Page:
When people think about log homes, the first image that comes to mind is the little house in the big woods. But when people think “dream home,” they conjure their neighbor’s McMansion. Combine the two, and the fantasy one-room cabin gives way to a much larger ideal.
Enter Sarah Susanka. In 1998, the Minnesota architect published The Not So Big House. Following her philosophy, smaller doesn’t mean cheaper; rather, it reallocates dollars set aside for square footage to finer details such as wood windows, graceful moldings and striking built-ins. Size matters, but only as it relates to how people really live in their homes. Does the small-is-beautiful ethos translate to log homes? Absolutely.
These 10 tips from the experts will help you think big and get cozy.
1. Edit your existing home. Before designing a new home, clean out the old one. Purging the unnecessary clutter can give you a better idea of your living and storage space needs.
2. Establish your needs vs. wants. Examine your lifestyle, and work with your designer to create a home that matches your daily rhythms. For example, if you’re primarily a microwave cook, does it make sense to accommodate and outfit a professional kitchen? Use the money you’ll save on these amenities on items that you’ll use—and appreciate—every day.
3. Get down on basements. If the slope of your property allows for a full basement, build one. “You’re already doing the excavation work, and you’ll get a lot of square footage for a little extra expense,” says says Mathew Sterchi, vice president of sales and marketing for Knoxville, Tennessee-based StoneMill Log Homes.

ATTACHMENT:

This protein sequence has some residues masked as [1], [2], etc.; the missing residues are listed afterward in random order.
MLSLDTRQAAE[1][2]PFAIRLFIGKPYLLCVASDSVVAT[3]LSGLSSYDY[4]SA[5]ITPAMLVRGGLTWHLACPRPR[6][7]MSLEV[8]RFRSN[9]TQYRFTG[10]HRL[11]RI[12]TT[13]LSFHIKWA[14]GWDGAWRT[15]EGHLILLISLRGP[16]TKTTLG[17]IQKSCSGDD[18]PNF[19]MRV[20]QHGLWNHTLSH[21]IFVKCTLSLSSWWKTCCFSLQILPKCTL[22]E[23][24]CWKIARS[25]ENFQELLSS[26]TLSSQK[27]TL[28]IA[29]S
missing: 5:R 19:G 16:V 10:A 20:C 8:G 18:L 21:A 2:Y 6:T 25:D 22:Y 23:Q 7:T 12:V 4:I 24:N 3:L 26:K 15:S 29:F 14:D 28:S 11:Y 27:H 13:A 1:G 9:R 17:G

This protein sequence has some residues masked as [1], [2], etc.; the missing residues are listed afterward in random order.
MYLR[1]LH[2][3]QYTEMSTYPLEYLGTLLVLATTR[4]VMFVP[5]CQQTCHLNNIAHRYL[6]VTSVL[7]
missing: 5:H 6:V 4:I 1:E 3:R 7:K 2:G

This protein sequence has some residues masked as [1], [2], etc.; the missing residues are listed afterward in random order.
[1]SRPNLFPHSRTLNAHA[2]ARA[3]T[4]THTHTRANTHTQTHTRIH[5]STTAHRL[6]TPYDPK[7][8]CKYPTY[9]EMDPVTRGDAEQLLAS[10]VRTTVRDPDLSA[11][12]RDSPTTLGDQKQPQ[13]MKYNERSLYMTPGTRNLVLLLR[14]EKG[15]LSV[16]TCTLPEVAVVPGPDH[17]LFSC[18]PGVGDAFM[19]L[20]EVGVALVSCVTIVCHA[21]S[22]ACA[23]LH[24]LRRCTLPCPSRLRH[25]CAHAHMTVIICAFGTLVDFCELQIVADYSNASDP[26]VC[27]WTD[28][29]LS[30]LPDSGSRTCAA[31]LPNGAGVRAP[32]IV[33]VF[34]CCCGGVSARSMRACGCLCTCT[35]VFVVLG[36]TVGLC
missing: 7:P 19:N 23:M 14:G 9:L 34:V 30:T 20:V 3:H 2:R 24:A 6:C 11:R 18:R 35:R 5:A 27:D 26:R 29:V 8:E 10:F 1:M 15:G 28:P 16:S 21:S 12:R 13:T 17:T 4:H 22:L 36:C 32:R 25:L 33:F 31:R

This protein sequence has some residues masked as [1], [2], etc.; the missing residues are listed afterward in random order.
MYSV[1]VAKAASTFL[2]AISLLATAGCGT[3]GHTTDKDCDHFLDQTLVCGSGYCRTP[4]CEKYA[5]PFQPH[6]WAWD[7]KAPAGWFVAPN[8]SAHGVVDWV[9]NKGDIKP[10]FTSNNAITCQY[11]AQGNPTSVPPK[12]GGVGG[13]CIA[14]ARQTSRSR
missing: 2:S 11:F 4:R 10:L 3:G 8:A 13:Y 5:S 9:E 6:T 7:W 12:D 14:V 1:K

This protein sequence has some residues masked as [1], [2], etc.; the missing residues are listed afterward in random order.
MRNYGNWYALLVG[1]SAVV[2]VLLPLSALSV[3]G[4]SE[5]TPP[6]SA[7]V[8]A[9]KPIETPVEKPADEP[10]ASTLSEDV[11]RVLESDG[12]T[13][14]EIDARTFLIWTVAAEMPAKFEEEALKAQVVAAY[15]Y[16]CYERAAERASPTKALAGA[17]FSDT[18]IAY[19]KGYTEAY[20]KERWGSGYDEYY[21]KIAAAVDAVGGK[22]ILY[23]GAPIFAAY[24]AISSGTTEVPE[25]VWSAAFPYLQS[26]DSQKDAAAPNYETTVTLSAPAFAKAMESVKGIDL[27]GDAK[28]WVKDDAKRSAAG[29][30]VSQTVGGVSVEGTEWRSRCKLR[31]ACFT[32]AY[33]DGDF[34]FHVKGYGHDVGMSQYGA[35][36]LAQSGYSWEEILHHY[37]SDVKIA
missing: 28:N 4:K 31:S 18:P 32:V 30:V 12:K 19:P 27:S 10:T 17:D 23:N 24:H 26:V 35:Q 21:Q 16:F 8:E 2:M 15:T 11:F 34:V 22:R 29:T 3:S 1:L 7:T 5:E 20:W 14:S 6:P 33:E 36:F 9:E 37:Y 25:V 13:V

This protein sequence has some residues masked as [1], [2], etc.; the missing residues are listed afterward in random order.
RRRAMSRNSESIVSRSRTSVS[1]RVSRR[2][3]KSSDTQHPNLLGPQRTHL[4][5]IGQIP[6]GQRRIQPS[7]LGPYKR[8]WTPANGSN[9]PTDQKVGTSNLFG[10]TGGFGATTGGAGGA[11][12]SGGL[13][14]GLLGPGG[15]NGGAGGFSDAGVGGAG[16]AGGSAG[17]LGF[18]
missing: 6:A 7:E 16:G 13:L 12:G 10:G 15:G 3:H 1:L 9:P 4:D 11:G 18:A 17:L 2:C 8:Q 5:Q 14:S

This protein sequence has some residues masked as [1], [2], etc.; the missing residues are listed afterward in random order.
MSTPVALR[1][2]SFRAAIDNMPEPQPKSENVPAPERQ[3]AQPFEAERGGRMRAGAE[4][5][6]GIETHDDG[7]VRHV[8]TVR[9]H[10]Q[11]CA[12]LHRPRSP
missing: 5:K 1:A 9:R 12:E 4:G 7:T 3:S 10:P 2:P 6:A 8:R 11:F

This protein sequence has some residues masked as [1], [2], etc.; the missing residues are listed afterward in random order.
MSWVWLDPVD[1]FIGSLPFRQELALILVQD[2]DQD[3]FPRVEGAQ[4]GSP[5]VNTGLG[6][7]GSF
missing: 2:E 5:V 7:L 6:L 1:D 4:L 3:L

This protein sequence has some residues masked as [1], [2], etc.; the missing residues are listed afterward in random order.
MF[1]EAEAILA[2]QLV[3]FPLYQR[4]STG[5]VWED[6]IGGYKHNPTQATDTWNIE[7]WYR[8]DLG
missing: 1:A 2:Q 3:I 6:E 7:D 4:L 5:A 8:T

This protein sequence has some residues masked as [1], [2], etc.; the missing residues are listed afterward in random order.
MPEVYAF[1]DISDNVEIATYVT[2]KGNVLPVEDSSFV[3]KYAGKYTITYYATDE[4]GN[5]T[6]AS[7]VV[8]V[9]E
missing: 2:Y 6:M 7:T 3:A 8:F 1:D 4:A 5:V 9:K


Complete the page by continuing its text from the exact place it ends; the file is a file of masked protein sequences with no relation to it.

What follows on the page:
4. Double up. Give your rooms—and furniture—double duties. An office space with a pullout sofa easily converts into a guest room. Likewise, a mudroom equipped with a washer and dryer (make them stackable to save space) becomes a laundry room.
5. Eliminate formal space. Showy living and dining rooms are vestiges of the past. These more formal spaces have been replaced by the workable and efficient great room, which opens the kitchen, living and dining rooms into one large space.
6. Borrow space from outside. Generous windows bring a sense of spaciousness and outdoor beauty indoors. Exterior decks and porches with clever features like screens, radiant heat, outdoor hearths and rain chains—downspout alternatives that enhance the sound of the rain—effectively extend your living space.
7. Create niches and nooks. Bump-out window seats (with storage built underneath) and dormers add light, space and interest to an interior.
8. Hide something useful under the stairs. Built-in cabinets and bookcases, extra seating, a closet or a tiny powder room make prime use of the dead space underneath most staircases.
9. Walk tall. Higher sidewalls and ceilings keep a room from feeling too oppressive—as do taller windows. Even raising the bar on curtains can create the illusion of space.
10. Think diameter. Be aware that massive logs can eat up tons of space and seem out of proportion in a smaller home.